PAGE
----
My week-long stay in Mexico DF has been a fruitful one indeed. Despite spending almost two full-days sipping ice tea and doing some additional research online at Starbucks, I leave the Distrito Federal with zero regrets and the intentions not to return in a long, long time.

Bi-Centennial ornaments at the Zocalo Square.

Mexico DF follows the same pattern as Los Angeles: a smoggy, monstrous city with several independent nuclei, called colonias. For most of the time I stayed at the Colonia Del Valle, a posh, upper-middle class district with very uppity neighbors and low crime. For all that time I remained safe, yet I had two awkward encounters with the local authorities –the Policia Federal...

...the first one was an unintentional violation of Mexico City's smog law. While I had heard of vehicles not being permitted to run on certain days of the week, I wasn't sure if that would apply to a foreign plate. Sure enough, it did: I got pulled over because my license, ending in a "5", was banned from circulating on Mondays. The officer said the penalty was close to $250 and several days at the local depot... unless I wanted to try an alternative route. Aaaah, I see what you did there. A $40 tip let me off the hook with a secret "code" to circulate the rest of the afternoon. At the end of the day, and despite the sketchiness of the deal, a good amount of research later revealed I had saved myself a good amount of money. Future overlanders take note: foreign vehicles on do have to comply to smog laws, so get a custom license plate without numbers on it, just letters! Here's a link to this anti-pollution law in Mexico City.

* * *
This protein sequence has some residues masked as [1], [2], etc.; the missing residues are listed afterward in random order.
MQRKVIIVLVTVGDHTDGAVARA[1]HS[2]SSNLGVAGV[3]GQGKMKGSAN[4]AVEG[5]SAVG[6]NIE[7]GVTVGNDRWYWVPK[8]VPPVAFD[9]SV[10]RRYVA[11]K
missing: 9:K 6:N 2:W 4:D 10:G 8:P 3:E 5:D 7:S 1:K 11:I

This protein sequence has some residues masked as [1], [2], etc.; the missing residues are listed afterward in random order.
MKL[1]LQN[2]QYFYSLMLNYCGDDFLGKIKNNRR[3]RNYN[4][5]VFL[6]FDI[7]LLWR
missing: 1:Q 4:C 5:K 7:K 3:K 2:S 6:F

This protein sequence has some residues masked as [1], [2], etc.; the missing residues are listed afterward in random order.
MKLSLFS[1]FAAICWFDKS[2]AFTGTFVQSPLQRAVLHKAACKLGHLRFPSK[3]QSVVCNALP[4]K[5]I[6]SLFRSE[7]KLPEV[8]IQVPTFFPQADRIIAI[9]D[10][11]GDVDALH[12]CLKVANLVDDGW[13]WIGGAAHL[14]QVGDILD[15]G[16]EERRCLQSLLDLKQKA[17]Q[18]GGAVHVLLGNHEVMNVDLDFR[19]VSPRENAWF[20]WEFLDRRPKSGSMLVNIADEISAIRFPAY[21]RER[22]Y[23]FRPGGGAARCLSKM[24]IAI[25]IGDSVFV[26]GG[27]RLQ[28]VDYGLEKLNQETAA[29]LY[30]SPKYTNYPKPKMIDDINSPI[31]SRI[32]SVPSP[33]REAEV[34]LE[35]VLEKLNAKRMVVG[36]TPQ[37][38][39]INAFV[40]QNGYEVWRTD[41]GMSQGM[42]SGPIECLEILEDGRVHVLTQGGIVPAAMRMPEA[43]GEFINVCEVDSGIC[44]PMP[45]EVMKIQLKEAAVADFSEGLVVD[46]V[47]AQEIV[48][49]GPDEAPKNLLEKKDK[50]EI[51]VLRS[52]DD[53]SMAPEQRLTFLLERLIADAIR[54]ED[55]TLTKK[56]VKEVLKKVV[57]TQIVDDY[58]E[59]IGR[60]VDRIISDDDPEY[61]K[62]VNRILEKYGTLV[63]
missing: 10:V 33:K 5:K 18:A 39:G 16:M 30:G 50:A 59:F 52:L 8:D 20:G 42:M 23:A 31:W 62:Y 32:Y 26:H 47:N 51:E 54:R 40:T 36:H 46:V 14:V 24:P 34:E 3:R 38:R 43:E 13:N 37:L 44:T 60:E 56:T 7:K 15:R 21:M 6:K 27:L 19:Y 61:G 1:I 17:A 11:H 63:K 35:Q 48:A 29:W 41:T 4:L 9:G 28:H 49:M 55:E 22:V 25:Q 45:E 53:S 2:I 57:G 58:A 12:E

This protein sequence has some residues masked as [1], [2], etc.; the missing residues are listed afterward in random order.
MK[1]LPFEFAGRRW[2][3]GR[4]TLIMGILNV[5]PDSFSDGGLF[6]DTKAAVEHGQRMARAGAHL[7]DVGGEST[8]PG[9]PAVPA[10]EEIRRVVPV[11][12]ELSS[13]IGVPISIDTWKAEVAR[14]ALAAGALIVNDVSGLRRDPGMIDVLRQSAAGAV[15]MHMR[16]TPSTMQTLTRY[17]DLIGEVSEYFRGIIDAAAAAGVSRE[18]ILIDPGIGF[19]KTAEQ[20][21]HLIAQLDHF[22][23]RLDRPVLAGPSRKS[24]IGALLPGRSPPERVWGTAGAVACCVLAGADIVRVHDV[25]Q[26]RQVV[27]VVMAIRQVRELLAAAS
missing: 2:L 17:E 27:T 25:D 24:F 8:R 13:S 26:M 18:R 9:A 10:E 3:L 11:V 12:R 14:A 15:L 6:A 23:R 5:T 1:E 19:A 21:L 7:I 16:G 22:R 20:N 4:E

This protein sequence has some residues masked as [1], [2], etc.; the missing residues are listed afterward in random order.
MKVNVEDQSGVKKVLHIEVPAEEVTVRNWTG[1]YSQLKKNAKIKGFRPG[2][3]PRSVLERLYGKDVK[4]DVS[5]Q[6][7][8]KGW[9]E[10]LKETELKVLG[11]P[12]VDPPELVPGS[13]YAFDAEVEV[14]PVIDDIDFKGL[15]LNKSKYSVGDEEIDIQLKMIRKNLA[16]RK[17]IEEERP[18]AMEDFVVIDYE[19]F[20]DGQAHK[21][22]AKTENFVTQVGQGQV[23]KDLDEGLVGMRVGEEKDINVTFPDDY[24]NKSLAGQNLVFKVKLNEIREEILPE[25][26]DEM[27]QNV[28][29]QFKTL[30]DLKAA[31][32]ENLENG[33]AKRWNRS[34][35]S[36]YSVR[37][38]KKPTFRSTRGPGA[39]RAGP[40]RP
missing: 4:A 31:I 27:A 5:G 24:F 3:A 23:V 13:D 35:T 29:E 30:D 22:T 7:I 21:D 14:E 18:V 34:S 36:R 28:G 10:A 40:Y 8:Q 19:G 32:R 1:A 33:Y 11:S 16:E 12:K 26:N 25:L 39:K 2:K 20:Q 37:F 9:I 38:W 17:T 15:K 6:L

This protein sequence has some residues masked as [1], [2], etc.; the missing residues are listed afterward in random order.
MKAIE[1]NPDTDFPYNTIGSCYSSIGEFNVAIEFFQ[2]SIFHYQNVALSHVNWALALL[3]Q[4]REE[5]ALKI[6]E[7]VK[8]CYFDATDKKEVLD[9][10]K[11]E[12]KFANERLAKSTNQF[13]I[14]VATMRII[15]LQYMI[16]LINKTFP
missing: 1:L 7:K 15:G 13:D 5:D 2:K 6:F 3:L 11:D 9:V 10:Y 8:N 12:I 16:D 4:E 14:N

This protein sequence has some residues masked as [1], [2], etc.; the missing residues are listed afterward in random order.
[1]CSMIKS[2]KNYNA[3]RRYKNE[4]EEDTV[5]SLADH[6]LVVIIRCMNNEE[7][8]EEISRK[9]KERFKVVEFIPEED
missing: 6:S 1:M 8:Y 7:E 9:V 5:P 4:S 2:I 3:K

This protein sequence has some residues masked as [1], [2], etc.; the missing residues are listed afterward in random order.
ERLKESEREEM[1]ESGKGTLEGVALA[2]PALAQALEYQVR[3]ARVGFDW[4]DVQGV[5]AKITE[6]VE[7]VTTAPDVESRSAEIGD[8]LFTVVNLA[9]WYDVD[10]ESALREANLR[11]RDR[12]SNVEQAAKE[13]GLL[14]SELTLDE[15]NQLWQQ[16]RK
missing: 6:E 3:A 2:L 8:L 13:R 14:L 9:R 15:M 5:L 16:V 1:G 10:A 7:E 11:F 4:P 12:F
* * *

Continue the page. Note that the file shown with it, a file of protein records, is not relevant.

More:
...the second encounter happened while I was adding some input to my GPS in my usual spot. The police officer approached me with professionalism and courtesy, asked me a few personal questions and took a look at my license. He told me someone in the neighborhood had expressed concern about the car being abandoned and wanted it towed. In other words, something closer to the following line: "Please, officer, hurry; there is an unsightly, older vehicle amongst all our new imports, parked right on the street! It's ugly and I want it gone". This officer, however, perfectly understood that, while I was not rich, I wanted to stay in a secure neighborhood. In fact, he vowed to patrol my street more often to see if the car and I were doing well. Woo-hoo!